If you work with FFPE or any samples prone to degradation by digestive enzymes, you should definitely check out this new kit from Illumina. Its pretty amazing.

    Leave a comment:


  • Expert
    replied
    Originally posted by rghan View Post
    Can anyone with Agilent 2200 TapeStation experience comment on how it interprets quality for plant RNA? (This would be a quality check prior to library creation) I just sent two plates to a sequencing center and am seeing some serious degradation in my RNA, based on RIN value, that I did not see when running the tests internally at my institution. At least to me, the instrument does not call the rRNA peaks correctly or in a consistent manner from one sample to the next, compared to bioanalyzer 2100 or biorad's experion (I use both internally).

    cheers-
    ryan
    Hi Ryan,
    I think my answer is very late but hopefuly it will help our other researcher friends. At the moment the tapestation software doesnt have the functionality to give RINe for plant samples. Its validated and is accurate only for eucaryotic samples.
    Cheers, Sara

    Leave a comment:


  • elbe
    replied
    PLease take a look at AATI Fragment Analyzer

    Leave a comment:


  • rghan
    replied
    Can anyone with Agilent 2200 TapeStation experience comment on how it interprets quality for plant RNA? (This would be a quality check prior to library creation) I just sent two plates to a sequencing center and am seeing some serious degradation in my RNA, based on RIN value, that I did not see when running the tests internally at my institution. At least to me, the instrument does not call the rRNA peaks correctly or in a consistent manner from one sample to the next, compared to bioanalyzer 2100 or biorad's experion (I use both internally).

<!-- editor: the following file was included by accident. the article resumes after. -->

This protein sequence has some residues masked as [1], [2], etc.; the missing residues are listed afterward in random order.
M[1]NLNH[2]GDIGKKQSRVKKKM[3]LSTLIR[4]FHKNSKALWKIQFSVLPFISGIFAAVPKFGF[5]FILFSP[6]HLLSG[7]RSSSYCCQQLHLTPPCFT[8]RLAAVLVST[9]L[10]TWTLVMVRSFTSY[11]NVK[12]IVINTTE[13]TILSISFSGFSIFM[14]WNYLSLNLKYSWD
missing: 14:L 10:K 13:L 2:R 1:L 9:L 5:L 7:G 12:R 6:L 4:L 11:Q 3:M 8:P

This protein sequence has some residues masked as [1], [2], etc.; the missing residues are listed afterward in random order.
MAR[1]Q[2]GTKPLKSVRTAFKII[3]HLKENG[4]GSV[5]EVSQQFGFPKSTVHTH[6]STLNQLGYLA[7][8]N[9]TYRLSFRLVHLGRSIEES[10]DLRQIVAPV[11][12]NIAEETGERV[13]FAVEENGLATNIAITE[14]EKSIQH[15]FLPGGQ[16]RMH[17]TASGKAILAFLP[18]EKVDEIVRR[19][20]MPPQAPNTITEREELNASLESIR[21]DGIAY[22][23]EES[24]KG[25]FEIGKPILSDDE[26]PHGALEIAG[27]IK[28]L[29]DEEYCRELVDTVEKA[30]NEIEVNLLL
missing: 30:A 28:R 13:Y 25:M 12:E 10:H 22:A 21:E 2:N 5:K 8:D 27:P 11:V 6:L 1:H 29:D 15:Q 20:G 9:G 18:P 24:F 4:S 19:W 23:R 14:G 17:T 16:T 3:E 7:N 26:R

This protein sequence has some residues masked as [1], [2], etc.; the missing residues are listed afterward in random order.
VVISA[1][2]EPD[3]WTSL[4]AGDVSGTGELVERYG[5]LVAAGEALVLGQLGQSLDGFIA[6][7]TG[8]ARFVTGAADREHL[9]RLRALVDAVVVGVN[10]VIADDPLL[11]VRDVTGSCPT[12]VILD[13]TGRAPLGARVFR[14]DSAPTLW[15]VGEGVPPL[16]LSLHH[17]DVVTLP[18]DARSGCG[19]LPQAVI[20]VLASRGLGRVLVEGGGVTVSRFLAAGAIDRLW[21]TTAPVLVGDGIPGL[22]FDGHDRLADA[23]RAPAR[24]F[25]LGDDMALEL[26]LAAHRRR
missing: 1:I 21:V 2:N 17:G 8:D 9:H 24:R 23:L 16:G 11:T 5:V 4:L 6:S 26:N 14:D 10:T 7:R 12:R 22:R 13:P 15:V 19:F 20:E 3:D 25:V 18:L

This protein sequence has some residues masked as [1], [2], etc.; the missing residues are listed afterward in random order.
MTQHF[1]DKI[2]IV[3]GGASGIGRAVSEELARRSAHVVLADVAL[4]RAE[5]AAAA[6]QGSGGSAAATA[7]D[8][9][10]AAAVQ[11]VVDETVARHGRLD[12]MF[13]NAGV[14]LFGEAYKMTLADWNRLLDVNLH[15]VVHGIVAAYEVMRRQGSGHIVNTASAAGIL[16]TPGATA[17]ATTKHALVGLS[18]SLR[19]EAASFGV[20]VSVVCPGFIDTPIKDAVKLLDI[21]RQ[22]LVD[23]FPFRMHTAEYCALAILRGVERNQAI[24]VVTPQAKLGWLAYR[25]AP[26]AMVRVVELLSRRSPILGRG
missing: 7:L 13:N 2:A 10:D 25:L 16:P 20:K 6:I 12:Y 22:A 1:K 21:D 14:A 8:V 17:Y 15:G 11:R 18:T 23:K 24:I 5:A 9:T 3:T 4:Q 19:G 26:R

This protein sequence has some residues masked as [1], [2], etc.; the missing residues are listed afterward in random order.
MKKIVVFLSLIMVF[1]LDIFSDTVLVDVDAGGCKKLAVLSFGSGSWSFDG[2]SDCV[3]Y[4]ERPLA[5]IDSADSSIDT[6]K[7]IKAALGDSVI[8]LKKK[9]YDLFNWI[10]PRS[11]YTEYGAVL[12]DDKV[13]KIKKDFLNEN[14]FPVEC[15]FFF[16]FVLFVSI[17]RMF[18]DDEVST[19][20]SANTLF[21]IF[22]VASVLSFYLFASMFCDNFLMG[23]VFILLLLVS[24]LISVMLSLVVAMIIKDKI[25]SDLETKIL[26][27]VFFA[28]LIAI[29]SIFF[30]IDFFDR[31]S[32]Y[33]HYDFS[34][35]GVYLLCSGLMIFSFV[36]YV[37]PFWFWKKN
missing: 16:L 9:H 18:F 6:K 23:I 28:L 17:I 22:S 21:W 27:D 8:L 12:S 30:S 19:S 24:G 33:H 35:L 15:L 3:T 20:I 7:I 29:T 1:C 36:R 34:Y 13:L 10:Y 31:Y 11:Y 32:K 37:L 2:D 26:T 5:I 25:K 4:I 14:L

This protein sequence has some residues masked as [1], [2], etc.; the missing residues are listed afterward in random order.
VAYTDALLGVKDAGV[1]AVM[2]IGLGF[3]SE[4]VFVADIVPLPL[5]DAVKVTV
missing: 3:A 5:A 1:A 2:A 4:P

cheers-
    ryan

    Leave a comment:


  • winegard
    replied
    Originally posted by JakobHedegaard View Post
    We are considering a LabchipGX (Caliper).
    Anyone with experience running it in the lab? Good and bad issues?

    Hi Jakob,

    We have a Caliper GXII but have not used it to it's full potential. It's actually quite a good machine - the one limitation of it (that caused us to stop using it for a while) is that it cannot handle gDNA. In fact, if there is gDNA in your sample at all, it will clog the sipper chip, so you have to remove gDNA before running samples which was our problem.

    That being said - I'm considering bringing it out of retirement as we are now doing a lot of NGS work and it will be very handy for looking at our libraries etc...

    Neil

    Leave a comment:


  • K.Hopkins
    replied
    We recently had a TapeStaion on demo and it is quicker to get running than the bioanalyzer. The problem we had is that the High Sensitivity kits only size up to 1000bp, above this and the data is out of reach, and it is not uncommon for our libraries to be round this figure.

    We were told the gDNA kit would work on these libraries. Has anyone tried this kit? as I have a few concerns about the sensitivity of it.